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Ikat from Peninsula, Flores Group, Indonesia

128 Flores Group, Peninsula

Kewatek (sarong)  magnifiermicroscope

Origin: Flores Group, Peninsula
Locale: Bama. Lamaholot people.
Period: 1950
Yarn: Cotton, hand-spun, medium
Technique: Warp ikat
Panels: 2
Size: 61 x 146.5 cm (2' 0" x 4' 9")
Weight: 775 g (27.3 oz), 434 g/m2 (1.42 oz/ft2)
Design: Two bands, kenirek belen, with rhombic and half-rhombic motifs in white on indigo, hooks along the sides, which bring up associations with the kaif motifs of Timor. Two narrower bands with star-like motifs, numerous stripes with small decorative elements in the same colours, all on morinda background. The (invisible) weft is morinda instead of indigo, consistent with the unique practice typical for the area. The fact that the indigo is not overdyed with morinda identifies this piece as Bama, rather than Ili Mandiri.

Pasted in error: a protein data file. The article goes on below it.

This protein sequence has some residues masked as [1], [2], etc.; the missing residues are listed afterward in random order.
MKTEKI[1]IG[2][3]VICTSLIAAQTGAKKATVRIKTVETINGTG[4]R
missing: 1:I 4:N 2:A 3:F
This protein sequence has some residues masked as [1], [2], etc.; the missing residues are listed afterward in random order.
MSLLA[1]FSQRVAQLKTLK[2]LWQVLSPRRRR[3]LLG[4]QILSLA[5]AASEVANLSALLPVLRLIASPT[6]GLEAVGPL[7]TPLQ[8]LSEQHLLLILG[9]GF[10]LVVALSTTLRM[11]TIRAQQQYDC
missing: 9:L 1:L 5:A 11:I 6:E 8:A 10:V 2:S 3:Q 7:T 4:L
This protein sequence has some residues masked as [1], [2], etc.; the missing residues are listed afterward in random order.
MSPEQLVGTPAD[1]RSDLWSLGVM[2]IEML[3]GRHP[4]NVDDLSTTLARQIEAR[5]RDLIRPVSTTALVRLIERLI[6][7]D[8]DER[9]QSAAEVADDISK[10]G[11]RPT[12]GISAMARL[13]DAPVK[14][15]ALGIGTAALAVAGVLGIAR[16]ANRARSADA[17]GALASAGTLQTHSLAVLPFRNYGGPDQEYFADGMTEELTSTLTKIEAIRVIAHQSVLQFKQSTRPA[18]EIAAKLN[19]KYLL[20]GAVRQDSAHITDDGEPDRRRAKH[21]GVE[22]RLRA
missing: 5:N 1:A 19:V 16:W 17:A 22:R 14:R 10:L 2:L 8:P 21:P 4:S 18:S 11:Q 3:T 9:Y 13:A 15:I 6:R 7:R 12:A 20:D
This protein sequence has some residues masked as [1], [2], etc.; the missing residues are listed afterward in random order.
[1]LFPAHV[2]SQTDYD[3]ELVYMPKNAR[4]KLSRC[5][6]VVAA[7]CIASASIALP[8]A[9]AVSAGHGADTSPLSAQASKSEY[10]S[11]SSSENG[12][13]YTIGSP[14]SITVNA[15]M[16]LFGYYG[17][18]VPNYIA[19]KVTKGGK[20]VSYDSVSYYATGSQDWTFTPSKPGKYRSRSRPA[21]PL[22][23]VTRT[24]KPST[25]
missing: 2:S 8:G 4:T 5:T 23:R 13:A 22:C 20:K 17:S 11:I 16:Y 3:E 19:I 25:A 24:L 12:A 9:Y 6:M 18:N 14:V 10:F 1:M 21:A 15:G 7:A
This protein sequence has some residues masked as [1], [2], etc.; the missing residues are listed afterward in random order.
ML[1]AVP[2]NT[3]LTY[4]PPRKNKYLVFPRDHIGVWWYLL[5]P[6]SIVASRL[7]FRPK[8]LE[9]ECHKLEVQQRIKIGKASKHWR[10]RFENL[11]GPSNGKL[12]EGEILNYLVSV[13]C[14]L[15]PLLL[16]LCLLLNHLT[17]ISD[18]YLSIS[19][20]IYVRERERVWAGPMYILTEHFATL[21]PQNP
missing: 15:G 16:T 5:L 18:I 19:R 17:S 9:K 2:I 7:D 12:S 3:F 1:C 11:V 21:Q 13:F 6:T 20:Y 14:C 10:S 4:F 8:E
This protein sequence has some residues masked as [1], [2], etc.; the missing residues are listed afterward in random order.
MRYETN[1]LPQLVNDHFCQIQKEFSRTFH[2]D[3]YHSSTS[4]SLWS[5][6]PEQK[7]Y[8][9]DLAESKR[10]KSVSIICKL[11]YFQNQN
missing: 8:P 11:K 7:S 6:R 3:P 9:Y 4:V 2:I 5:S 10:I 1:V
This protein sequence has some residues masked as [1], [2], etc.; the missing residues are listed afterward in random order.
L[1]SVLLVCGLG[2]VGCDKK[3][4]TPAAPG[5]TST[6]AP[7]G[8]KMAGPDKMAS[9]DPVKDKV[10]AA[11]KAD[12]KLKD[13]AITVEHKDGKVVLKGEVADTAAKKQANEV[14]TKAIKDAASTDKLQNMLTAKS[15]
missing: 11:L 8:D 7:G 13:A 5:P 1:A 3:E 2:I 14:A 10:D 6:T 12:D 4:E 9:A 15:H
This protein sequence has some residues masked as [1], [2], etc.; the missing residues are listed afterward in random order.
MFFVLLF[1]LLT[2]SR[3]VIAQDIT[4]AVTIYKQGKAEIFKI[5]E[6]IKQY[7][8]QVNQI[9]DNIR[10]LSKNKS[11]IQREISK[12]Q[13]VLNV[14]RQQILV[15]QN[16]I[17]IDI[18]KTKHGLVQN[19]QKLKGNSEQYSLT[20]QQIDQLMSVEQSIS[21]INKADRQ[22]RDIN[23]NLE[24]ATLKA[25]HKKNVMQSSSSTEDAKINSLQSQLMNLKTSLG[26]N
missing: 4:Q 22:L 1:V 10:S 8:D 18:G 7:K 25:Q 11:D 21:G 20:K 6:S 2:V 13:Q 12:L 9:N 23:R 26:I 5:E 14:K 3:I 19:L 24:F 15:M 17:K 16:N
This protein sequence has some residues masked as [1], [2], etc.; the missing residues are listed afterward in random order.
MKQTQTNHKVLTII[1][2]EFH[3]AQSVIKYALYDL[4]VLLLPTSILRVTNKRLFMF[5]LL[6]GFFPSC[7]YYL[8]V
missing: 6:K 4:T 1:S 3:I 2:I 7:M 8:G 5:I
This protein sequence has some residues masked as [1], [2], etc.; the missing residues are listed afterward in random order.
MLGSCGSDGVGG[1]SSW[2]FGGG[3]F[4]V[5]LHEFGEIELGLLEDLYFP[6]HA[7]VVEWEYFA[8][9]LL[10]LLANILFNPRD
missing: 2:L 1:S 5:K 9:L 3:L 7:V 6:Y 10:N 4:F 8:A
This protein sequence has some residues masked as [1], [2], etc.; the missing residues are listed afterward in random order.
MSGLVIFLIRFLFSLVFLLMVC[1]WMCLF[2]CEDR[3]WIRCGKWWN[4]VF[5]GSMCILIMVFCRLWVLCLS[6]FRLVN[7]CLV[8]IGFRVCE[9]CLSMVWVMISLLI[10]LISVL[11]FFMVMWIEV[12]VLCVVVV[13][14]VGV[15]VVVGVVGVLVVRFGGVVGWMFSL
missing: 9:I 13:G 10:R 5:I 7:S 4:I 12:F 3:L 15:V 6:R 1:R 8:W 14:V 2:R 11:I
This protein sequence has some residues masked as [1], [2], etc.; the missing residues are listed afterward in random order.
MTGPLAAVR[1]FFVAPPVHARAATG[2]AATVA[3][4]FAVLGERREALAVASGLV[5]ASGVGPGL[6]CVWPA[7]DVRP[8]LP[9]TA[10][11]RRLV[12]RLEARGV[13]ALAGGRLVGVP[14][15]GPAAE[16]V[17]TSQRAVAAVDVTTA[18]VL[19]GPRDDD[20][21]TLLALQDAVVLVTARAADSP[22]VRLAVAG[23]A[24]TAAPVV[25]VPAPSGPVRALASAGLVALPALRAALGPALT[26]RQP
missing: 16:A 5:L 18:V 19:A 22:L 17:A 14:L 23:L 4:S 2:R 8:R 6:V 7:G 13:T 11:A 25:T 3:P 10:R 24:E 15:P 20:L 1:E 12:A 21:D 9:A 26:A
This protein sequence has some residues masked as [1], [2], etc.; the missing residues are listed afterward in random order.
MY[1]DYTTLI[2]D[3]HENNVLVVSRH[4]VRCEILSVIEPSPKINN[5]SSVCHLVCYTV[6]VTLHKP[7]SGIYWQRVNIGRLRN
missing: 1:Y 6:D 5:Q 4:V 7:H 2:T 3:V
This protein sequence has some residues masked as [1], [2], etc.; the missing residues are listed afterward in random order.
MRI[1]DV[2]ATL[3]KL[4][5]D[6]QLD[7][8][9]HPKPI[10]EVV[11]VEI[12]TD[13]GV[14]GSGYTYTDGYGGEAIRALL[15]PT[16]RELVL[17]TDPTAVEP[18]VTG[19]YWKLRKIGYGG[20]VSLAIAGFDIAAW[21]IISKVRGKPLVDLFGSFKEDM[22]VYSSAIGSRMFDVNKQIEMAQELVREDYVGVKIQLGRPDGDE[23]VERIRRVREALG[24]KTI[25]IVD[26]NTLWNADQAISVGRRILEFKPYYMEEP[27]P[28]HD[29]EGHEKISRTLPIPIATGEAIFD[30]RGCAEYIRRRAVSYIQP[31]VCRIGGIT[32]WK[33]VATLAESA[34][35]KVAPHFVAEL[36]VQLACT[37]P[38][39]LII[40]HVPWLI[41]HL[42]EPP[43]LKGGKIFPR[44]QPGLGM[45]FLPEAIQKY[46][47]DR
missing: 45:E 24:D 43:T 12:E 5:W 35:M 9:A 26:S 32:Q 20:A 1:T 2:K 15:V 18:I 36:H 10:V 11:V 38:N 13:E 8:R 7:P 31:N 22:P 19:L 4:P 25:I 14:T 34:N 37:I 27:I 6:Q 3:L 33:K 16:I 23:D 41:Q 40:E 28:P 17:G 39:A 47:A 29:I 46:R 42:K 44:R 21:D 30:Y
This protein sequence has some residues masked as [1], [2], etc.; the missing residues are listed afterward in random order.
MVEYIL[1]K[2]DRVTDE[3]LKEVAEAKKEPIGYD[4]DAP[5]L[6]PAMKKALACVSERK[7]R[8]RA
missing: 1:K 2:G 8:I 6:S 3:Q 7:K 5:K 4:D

Comment: Old, full asli bridewealth sarong, called kewatek méan, with masterful weaving in excellent condition. A rare example of the high quality weaving that gave this region its renown.
Background: Additional information in chapters on Flores Group and Peninsula.
Exhibited: Museu do Oriente, Lisbon, 2014/15. Hong Kong University Museum and Art Gallery, 2017.
Published: Peter ten Hoopen, Woven Languages, 2014, Carpet Collector 4/2014
Compare: 007 097 211
Literature: Very similar to kewatek shown in Khan Majlis, Woven Messages, Fig. 180. The piece, from the Rautenstrauch- Joest Museum is identified as Bama, which can be hard to distinguish from Ili Mandiri. Very similar also to Bama kewatek in Barnes and Hunt Kahlenberg, Five Centuries of Indonesian Textiles, p. 307, Fig. 7. A similar but more basic piece shown in Fig. 179 is given the provenance Ili Mandiri or Bama. Our specimen has superior detailing, tighter execution. Also similar to kewatek in Maxwell's contribution to Gittinger c.s., Indonesian Textiles, Fig. 7 lower right, identified as Bama. As of 2017 no other published examples known.
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